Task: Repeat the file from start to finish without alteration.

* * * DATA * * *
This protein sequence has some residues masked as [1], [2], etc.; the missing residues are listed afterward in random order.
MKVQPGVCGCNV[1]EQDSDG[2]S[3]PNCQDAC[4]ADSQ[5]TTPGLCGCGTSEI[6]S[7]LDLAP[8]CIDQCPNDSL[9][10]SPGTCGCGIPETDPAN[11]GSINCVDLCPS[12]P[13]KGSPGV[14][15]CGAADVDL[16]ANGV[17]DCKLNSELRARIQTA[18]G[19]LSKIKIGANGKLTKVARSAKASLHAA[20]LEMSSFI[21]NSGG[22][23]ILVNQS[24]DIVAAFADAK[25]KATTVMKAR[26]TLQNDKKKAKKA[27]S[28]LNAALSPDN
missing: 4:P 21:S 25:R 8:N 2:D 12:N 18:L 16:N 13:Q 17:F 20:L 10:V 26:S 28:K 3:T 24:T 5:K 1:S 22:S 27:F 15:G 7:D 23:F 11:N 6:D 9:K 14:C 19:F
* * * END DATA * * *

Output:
This protein sequence has some residues masked as [1], [2], etc.; the missing residues are listed afterward in random order.
MKVQPGVCGCNV[1]EQDSDG[2]S[3]PNCQDAC[4]ADSQ[5]TTPGLCGCGTSEI[6]S[7]LDLAP[8]CIDQCPNDSL[9][10]SPGTCGCGIPETDPAN[11]GSINCVDLCPS[12]P[13]KGSPGV[14][15]CGAADVDL[16]ANGV[17]DCKLNSELRARIQTA[18]G[19]LSKIKIGANGKLTKVARSAKASLHAA[20]LEMSSFI[21]NSGG[22][23]ILVNQS[24]DIVAAFADAK[25]KATTVMKAR[26]TLQNDKKKAKKA[27]S[28]LNAALSPDN
missing: 4:P 21:S 25:R 8:N 2:D 12:N 18:L 16:N 13:Q 17:F 20:L 10:V 26:S 28:K 3:T 24:T 5:K 1:S 22:S 27:F 15:G 7:D 23:F 11:N 6:D 9:K 14:C 19:F